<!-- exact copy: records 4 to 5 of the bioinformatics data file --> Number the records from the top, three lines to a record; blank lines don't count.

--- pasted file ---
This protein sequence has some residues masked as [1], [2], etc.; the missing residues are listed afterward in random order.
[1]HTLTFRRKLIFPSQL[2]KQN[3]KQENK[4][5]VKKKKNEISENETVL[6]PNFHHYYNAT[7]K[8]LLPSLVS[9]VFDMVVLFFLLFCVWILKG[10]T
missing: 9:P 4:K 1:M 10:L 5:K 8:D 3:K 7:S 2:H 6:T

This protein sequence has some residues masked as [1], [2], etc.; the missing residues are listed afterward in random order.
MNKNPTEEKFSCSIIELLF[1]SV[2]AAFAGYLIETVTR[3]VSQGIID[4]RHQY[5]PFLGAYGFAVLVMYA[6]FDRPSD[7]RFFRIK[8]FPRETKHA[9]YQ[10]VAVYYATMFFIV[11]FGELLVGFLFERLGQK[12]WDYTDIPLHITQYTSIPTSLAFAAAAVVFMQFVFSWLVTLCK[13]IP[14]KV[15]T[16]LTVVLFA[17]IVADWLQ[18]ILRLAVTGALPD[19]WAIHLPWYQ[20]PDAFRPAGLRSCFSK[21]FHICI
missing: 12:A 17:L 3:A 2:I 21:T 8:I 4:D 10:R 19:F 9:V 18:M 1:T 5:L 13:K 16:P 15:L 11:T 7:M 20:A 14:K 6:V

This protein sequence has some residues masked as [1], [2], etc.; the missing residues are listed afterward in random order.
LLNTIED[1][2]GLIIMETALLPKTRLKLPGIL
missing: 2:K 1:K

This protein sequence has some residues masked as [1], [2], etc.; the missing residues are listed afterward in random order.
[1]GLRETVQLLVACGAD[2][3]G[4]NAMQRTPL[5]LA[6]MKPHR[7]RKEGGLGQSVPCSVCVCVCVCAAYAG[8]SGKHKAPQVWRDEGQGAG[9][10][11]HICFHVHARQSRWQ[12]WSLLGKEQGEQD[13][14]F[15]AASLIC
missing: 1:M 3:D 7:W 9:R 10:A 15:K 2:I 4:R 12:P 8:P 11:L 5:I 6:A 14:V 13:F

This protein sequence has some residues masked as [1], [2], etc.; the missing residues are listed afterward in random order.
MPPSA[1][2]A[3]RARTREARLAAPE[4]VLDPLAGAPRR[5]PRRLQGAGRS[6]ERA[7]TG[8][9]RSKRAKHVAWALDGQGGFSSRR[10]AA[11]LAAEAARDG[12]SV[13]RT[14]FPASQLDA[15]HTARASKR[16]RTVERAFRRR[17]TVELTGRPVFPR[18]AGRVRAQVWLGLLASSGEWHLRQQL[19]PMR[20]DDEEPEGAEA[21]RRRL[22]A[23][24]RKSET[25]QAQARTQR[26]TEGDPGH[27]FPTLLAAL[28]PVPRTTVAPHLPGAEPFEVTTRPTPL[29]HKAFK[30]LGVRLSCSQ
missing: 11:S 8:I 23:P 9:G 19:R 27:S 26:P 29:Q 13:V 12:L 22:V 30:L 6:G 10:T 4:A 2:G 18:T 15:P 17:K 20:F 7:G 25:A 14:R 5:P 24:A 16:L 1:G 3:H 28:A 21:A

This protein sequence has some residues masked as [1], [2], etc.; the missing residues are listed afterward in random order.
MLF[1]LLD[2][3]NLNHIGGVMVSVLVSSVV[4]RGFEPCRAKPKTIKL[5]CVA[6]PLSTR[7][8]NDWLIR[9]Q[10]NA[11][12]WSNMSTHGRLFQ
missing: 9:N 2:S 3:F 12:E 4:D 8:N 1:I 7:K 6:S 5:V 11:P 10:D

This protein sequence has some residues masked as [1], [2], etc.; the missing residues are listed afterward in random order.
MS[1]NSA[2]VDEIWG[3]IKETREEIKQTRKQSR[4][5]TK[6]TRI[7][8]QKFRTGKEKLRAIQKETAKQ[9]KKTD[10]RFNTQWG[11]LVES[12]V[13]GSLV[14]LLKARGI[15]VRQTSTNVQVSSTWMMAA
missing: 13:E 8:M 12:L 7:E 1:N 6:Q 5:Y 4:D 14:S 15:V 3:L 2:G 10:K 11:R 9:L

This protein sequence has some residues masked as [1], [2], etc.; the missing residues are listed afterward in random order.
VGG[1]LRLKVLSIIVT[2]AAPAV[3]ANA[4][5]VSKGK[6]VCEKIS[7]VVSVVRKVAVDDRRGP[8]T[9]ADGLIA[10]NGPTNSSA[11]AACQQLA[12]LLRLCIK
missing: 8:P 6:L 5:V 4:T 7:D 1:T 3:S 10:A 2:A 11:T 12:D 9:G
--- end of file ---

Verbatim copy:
This protein sequence has some residues masked as [1], [2], etc.; the missing residues are listed afterward in random order.
[1]GLRETVQLLVACGAD[2][3]G[4]NAMQRTPL[5]LA[6]MKPHR[7]RKEGGLGQSVPCSVCVCVCVCAAYAG[8]SGKHKAPQVWRDEGQGAG[9][10][11]HICFHVHARQSRWQ[12]WSLLGKEQGEQD[13][14]F[15]AASLIC
missing: 1:M 3:D 7:W 9:R 10:A 15:K 2:I 4:R 12:P 8:P 11:L 5:I 6:A 14:V 13:F

This protein sequence has some residues masked as [1], [2], etc.; the missing residues are listed afterward in random order.
MPPSA[1][2]A[3]RARTREARLAAPE[4]VLDPLAGAPRR[5]PRRLQGAGRS[6]ERA[7]TG[8][9]RSKRAKHVAWALDGQGGFSSRR[10]AA[11]LAAEAARDG[12]SV[13]RT[14]FPASQLDA[15]HTARASKR[16]RTVERAFRRR[17]TVELTGRPVFPR[18]AGRVRAQVWLGLLASSGEWHLRQQL[19]PMR[20]DDEEPEGAEA[21]RRRL[22]A[23][24]RKSET[25]QAQARTQR[26]TEGDPGH[27]FPTLLAAL[28]PVPRTTVAPHLPGAEPFEVTTRPTPL[29]HKAFK[30]LGVRLSCSQ
missing: 11:S 8:I 23:P 9:G 19:R 27:S 26:P 29:Q 13:V 12:L 22:V 30:L 6:G 10:T 4:A 2:G 18:T 15:P 17:K 20:F 7:G 25:A 14:R 5:P 24:A 16:L 1:G 3:H 28:A 21:A